Alternative lenders operate differently, instead examining the future of your business. High revenue is the best indicator that your business will continue growing and thriving. 

How to Apply for a Business Line of Credit

Fortunately, finding your options for a business line of credit is simple.

At National, we help you qualify for the best rates, terms and amounts through our network of 75+ lenders. After one 60-second application, you can learn your options in minutes and get funding in just a few hours.

Get started taking your business to the next level by applying now!

Last Updated on July 9, 2020

National Business Capital is the #1 FinTech marketplace offering small business loans and services. Harnessing the power of smart technology and even smarter people, we’ve streamlined the approval process to secure over $1 billion in financing for small business owners to date.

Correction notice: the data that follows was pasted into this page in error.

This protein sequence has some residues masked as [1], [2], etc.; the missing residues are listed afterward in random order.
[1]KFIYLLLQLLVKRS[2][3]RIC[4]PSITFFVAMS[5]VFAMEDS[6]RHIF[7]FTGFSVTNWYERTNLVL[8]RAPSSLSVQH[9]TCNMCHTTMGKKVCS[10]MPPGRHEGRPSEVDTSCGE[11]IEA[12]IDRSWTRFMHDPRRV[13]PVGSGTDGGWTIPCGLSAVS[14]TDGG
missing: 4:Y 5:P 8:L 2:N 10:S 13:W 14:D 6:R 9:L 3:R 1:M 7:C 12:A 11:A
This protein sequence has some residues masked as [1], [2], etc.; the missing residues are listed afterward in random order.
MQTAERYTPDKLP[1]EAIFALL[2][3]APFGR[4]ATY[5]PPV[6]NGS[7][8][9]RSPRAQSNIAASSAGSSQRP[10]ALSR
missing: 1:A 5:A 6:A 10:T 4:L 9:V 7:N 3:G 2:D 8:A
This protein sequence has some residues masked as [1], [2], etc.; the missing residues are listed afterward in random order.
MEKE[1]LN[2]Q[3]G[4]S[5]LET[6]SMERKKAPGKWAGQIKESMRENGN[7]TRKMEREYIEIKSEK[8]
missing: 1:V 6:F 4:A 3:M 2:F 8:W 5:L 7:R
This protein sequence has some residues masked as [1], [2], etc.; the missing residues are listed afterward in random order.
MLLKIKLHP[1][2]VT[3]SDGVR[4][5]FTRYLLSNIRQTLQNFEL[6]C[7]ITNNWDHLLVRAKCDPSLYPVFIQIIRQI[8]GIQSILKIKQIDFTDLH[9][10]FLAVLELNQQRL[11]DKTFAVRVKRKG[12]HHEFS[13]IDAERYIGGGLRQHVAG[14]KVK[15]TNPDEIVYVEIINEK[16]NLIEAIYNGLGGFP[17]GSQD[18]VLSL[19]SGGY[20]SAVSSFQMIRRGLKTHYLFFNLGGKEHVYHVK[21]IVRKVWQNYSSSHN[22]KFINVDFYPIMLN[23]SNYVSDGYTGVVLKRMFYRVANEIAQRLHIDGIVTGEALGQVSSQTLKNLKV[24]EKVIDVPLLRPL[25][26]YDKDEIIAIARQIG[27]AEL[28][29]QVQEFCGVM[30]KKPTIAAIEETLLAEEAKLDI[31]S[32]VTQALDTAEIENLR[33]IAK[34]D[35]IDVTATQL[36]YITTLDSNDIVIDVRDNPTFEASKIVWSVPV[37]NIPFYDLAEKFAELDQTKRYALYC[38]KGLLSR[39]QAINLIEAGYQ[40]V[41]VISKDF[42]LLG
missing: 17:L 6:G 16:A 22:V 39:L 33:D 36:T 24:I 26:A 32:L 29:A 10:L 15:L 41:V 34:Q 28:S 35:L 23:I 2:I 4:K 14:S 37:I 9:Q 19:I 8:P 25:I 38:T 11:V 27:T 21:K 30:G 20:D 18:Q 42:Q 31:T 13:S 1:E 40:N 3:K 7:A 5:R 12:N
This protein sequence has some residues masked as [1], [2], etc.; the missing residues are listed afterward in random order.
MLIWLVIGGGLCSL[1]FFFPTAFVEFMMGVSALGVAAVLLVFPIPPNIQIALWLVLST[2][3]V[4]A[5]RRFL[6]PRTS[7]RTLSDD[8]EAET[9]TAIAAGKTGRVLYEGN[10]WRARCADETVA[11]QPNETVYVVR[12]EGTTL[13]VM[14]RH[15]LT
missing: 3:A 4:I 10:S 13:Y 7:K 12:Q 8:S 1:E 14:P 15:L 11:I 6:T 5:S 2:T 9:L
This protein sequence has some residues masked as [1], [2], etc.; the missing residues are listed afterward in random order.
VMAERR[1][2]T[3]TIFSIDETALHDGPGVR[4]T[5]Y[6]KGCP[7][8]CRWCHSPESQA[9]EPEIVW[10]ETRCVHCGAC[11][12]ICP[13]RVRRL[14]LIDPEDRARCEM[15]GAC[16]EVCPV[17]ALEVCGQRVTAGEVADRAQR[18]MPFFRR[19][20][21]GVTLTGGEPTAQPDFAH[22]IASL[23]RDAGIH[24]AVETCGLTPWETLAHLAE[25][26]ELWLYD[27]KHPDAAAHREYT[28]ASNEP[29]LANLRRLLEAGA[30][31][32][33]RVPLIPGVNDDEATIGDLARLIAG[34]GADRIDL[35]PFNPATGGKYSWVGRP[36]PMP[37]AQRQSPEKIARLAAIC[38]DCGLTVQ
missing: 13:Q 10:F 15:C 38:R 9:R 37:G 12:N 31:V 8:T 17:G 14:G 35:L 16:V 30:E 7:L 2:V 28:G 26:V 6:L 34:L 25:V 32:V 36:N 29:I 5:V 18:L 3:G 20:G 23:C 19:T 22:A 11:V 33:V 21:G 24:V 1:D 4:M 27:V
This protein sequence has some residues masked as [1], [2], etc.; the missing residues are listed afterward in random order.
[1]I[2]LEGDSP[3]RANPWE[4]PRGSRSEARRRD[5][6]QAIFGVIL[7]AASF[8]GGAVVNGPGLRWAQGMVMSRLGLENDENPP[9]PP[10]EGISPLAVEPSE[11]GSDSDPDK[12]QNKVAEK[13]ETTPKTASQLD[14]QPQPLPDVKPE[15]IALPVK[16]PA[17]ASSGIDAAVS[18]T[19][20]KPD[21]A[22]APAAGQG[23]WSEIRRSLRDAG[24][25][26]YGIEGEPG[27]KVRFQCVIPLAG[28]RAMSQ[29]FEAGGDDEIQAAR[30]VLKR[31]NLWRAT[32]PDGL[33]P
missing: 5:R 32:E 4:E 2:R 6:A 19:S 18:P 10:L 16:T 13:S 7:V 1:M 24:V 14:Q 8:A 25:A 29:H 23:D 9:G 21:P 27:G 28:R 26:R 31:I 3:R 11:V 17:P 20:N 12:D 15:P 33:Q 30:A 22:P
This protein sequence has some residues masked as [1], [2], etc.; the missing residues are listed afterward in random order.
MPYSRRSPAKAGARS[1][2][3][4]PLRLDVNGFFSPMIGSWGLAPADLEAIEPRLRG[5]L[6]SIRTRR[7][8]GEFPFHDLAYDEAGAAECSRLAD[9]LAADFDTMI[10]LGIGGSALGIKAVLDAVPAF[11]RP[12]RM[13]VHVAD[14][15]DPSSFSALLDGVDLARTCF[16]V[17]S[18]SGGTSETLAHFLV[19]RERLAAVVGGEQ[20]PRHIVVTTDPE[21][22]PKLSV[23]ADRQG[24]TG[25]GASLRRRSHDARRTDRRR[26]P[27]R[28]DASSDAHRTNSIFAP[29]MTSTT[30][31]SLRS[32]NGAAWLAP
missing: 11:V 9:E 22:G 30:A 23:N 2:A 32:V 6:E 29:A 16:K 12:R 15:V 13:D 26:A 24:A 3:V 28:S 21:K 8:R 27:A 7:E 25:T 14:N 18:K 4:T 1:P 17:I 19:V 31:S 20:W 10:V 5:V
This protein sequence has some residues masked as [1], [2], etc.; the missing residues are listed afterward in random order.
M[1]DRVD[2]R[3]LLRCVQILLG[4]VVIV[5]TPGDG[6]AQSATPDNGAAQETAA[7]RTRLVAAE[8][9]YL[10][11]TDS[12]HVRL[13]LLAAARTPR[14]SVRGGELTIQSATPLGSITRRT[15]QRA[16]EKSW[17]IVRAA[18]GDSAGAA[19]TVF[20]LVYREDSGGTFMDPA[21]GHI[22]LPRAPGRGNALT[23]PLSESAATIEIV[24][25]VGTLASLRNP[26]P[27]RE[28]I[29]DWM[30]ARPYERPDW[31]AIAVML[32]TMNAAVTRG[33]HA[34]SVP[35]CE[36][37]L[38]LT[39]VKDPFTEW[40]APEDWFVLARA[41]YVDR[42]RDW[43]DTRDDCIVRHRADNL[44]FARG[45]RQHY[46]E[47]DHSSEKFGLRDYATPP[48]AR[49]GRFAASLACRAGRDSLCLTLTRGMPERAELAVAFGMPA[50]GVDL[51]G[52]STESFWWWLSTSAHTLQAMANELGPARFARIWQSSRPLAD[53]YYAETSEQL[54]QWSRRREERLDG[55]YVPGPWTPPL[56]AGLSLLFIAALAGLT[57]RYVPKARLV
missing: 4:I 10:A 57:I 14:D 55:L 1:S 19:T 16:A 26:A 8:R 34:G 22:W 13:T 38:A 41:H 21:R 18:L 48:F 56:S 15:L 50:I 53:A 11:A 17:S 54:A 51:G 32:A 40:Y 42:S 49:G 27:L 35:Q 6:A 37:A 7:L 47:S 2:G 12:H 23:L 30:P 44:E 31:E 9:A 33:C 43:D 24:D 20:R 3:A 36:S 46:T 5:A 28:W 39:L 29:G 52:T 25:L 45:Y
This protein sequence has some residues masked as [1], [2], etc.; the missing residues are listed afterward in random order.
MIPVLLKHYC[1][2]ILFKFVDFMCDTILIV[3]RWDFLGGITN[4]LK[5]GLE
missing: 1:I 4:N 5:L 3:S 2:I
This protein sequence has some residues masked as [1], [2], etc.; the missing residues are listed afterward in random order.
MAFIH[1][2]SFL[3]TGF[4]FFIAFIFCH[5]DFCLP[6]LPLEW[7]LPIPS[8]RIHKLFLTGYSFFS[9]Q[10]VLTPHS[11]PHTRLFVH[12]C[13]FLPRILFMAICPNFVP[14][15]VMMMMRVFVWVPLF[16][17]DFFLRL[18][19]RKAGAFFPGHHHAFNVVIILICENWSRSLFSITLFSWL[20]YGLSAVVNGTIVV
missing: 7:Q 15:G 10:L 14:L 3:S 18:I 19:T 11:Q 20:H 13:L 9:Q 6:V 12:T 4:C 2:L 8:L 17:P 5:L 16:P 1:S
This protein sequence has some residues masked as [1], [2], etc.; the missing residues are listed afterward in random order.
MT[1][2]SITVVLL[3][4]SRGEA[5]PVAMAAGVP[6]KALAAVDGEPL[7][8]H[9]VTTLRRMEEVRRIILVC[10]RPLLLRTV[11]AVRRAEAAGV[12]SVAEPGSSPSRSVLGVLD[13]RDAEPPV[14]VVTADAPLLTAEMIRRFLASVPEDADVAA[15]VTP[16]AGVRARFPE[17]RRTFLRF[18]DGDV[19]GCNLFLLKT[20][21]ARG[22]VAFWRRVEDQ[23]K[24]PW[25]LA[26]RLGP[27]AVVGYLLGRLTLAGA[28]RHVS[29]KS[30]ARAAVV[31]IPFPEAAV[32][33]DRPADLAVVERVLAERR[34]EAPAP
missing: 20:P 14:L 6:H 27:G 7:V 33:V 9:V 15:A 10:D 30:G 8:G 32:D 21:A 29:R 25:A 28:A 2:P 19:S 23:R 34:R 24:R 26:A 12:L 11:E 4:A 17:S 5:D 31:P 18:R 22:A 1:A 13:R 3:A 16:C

Our expert Business Financing Advisors work within our 75+ Lender Marketplace in real time to give you easy access to the best low-interest SBA loans, short and long-term loans and business lines of credit, as well as a full suite of revenue-driving business services.

We strengthen local communities one small business loan at a time. For every deal we fund, we donate 10 meals to Feeding America!

About the Author, Joe Camberato

Joseph Camberato, CEO at National Business Capital & Services, developed a passion for business at a young age. Joseph has a true respect for anyone who owns a business and enjoys engaging them in discussions of how they “made it happen.”

Disclaimer: The information and insights in this article are provided for informational purposes only, and do not constitute financial, legal, tax, business or personal advise from National Business Capital and the author. Do no rely on this information as advice and please consult with your financial advisor, accountant and/or attorney before making any decisions. If you rely solely in this information it is at your own risk. The information is true and accurate to the best of our knowledge, but there maybe errors, omissions, or mistakes.